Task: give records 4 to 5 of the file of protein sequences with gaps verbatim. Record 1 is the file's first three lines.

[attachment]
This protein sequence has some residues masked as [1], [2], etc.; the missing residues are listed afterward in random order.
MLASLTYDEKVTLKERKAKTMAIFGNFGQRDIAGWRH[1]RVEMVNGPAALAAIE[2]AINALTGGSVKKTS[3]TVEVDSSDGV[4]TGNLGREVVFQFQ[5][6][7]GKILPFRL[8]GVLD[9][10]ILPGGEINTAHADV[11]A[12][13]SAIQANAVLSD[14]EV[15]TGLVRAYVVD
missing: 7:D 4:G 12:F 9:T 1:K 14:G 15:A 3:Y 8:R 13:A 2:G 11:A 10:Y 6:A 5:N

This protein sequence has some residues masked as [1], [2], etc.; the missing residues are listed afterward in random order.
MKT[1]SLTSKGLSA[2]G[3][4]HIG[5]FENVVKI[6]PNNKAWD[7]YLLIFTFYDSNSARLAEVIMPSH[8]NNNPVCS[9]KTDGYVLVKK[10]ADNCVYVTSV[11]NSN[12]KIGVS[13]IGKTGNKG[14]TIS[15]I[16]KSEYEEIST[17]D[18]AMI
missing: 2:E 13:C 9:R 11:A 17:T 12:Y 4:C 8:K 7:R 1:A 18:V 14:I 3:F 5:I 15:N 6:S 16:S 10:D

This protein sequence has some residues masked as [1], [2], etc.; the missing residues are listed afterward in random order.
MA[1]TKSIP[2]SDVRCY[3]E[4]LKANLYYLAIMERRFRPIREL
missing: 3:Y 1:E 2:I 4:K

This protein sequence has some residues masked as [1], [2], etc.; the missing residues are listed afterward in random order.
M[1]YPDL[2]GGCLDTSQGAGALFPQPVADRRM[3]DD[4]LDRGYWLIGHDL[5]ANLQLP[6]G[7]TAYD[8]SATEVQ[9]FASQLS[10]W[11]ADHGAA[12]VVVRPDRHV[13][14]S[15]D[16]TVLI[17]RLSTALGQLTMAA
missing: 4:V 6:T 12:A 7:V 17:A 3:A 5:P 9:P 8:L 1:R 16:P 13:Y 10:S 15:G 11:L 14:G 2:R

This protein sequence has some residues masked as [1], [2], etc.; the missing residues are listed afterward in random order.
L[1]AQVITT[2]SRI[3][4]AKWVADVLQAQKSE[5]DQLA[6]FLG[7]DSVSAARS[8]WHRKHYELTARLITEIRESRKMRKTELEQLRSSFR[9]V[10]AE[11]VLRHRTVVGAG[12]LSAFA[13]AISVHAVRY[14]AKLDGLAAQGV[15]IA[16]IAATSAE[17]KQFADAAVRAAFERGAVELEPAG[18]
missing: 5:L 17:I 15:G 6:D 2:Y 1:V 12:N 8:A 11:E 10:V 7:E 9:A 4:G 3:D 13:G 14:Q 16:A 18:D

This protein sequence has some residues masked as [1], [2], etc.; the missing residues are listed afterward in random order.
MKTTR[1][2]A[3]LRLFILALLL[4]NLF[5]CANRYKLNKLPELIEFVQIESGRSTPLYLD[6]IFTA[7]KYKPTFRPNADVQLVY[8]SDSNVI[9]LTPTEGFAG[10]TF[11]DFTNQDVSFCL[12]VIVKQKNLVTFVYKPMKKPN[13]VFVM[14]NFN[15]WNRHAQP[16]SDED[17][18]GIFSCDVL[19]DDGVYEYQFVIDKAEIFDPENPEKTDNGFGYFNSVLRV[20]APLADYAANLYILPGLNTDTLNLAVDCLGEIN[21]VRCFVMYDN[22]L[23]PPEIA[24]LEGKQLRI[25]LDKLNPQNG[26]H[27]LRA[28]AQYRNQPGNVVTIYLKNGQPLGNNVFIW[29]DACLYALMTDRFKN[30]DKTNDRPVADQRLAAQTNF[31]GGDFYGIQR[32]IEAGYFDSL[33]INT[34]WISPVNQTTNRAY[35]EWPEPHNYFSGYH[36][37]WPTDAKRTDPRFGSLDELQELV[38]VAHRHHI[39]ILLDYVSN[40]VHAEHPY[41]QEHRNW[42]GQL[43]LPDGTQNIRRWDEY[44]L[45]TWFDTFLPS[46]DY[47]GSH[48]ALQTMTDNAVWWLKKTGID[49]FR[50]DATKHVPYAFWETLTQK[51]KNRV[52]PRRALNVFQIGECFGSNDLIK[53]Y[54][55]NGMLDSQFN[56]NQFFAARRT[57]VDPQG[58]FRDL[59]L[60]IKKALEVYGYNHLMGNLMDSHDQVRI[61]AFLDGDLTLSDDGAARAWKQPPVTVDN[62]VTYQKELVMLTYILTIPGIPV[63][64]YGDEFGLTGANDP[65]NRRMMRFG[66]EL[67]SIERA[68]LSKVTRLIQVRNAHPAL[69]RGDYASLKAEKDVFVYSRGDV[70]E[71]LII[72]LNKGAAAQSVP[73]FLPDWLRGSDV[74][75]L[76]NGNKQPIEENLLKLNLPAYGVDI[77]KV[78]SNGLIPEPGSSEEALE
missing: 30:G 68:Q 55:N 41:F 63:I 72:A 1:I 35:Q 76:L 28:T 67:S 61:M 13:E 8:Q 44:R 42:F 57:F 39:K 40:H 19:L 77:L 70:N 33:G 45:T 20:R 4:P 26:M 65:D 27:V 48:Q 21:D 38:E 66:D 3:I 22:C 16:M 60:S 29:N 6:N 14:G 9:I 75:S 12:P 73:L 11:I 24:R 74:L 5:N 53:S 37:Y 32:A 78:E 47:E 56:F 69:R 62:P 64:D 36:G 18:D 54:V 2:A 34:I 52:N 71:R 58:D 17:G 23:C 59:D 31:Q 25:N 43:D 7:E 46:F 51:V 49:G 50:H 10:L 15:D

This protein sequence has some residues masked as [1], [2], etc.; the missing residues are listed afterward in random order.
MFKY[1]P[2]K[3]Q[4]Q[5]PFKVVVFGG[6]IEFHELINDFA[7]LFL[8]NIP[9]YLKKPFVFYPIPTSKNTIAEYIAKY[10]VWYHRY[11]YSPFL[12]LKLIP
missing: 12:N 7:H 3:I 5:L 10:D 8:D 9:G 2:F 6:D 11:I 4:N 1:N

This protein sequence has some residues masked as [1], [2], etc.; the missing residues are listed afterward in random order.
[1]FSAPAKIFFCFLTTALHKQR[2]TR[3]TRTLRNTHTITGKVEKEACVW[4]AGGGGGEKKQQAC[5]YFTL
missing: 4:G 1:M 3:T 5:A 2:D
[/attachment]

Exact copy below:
This protein sequence has some residues masked as [1], [2], etc.; the missing residues are listed afterward in random order.
M[1]YPDL[2]GGCLDTSQGAGALFPQPVADRRM[3]DD[4]LDRGYWLIGHDL[5]ANLQLP[6]G[7]TAYD[8]SATEVQ[9]FASQLS[10]W[11]ADHGAA[12]VVVRPDRHV[13][14]S[15]D[16]TVLI[17]RLSTALGQLTMAA
missing: 4:V 6:T 12:A 7:V 17:A 3:A 5:P 9:P 8:L 1:R 16:P 13:Y 10:S 15:G 11:L 14:G 2:R

This protein sequence has some residues masked as [1], [2], etc.; the missing residues are listed afterward in random order.
L[1]AQVITT[2]SRI[3][4]AKWVADVLQAQKSE[5]DQLA[6]FLG[7]DSVSAARS[8]WHRKHYELTARLITEIRESRKMRKTELEQLRSSFR[9]V[10]AE[11]VLRHRTVVGAG[12]LSAFA[13]AISVHAVRY[14]AKLDGLAAQGV[15]IA[16]IAATSAE[17]KQFADAAVRAAFERGAVELEPAG[18]
missing: 5:L 17:I 15:G 6:D 2:Y 1:V 12:N 8:A 11:E 10:V 7:E 9:A 4:G 3:D 13:G 14:Q 16:A 18:D